The number of ransomware attacks targeting companies increased threefold from January to September, affecting one in every five businesses worldwide.
According to a new report from security company Kaspersky Lab, the rate of ransomware attacks against businesses increased from one every two minutes to one every 40 seconds during that period. For consumers it was even worse, with the rate reaching one attack every 10 seconds in September.
During the third quarter of the year, there were 32,091 new ransomware variations detected by Kaspersky Lab compared to only 2,900 during the first quarter. Overall, 62 new ransomware families appeared this year, the company said.
This shows the interest that cybercriminals have in this type of malware and highlights its continued success, despite actions by law enforcement agencies and free decryption tools released by researchers and security companies.
Kaspersky's research revealed that small and medium-size businesses were hit the hardest, 42 percent of them falling victim to a ransomware attack over the past 12 months. Of those, one in three paid the ransom, but one in five never got their files back, despite paying.
Overall, 67 percent of companies affected by ransomware lost part or all of their corporate data and one in four victims spent several weeks trying to restore access, the Kaspersky researchers said.
The most successful ransomware program this year was CTB-Locker, accounting for 25 percent of all affected users. Next on the list was Locky with 7 percent and TeslaCrypt with 6.5 percent, even though this ransomware family was only active until May.
Ransomware attacks have become more targeted, attackers crafting their spear-phishing and social engineering attacks for specific organizations or industry segments that are more likely to be affected by a lack of data availability.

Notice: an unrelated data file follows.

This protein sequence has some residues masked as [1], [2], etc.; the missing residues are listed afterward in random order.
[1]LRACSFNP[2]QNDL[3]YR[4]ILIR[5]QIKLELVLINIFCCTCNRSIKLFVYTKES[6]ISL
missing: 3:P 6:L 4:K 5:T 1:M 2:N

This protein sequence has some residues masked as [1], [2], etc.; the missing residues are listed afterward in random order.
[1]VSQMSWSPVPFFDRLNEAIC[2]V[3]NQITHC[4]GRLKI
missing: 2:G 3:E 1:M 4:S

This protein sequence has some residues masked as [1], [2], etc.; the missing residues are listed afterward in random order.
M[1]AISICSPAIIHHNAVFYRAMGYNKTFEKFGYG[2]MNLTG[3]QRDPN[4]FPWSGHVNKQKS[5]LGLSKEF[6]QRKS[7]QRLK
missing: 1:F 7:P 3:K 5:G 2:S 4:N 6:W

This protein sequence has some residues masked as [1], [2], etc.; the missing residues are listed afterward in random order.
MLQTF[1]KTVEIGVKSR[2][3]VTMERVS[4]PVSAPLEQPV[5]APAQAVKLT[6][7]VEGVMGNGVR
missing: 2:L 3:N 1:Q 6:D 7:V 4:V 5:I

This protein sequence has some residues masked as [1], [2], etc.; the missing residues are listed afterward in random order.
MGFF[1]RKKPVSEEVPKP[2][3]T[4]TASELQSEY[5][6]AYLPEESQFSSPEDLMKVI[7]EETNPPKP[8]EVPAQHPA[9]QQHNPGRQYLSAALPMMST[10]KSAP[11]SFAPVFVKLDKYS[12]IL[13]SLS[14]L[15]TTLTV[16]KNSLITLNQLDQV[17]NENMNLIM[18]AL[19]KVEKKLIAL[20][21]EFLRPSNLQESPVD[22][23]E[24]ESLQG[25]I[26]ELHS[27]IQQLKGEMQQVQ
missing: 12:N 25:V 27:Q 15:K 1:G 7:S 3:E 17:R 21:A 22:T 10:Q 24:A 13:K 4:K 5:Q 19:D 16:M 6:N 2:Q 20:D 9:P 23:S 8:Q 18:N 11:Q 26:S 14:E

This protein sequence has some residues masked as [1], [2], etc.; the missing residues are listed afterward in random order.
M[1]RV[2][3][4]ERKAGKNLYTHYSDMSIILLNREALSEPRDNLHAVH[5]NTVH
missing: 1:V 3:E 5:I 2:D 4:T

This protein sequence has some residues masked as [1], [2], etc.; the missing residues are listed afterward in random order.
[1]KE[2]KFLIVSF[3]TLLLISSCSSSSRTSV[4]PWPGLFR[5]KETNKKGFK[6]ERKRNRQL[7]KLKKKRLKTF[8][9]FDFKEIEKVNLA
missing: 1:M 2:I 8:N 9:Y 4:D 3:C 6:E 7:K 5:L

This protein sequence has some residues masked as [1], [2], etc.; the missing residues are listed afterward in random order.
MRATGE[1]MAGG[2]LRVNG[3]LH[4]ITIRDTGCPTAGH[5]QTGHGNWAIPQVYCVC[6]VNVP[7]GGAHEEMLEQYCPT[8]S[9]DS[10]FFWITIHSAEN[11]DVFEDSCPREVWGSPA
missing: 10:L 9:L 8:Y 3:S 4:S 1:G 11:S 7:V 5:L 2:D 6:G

Employee IT security training remains very important in preventing ransomware attacks. According to Kaspersky, one in five incidents that resulted in significant data loss were caused by employee carelessness or lack of security awareness.
Companies should back up data regularly, use reliable endpoint security solutions, keep the software installed on their systems up to date, restrict access to sensitive data and educate their employees and IT teams about ransomware risks.
In they become victims, companies should check the No More Ransom website set up by security companies to check if there's a decryption tool available that could help them get their files back. They should also report incidents to their local law enforcement immediately, the Kaspersky researchers said.
The security vendor advises companies not to pay the ransom, because this can make them an even bigger target and increases the chance that the next ransom will be higher. It also encourages cybercriminals and might not result in the recovery of the affected files.
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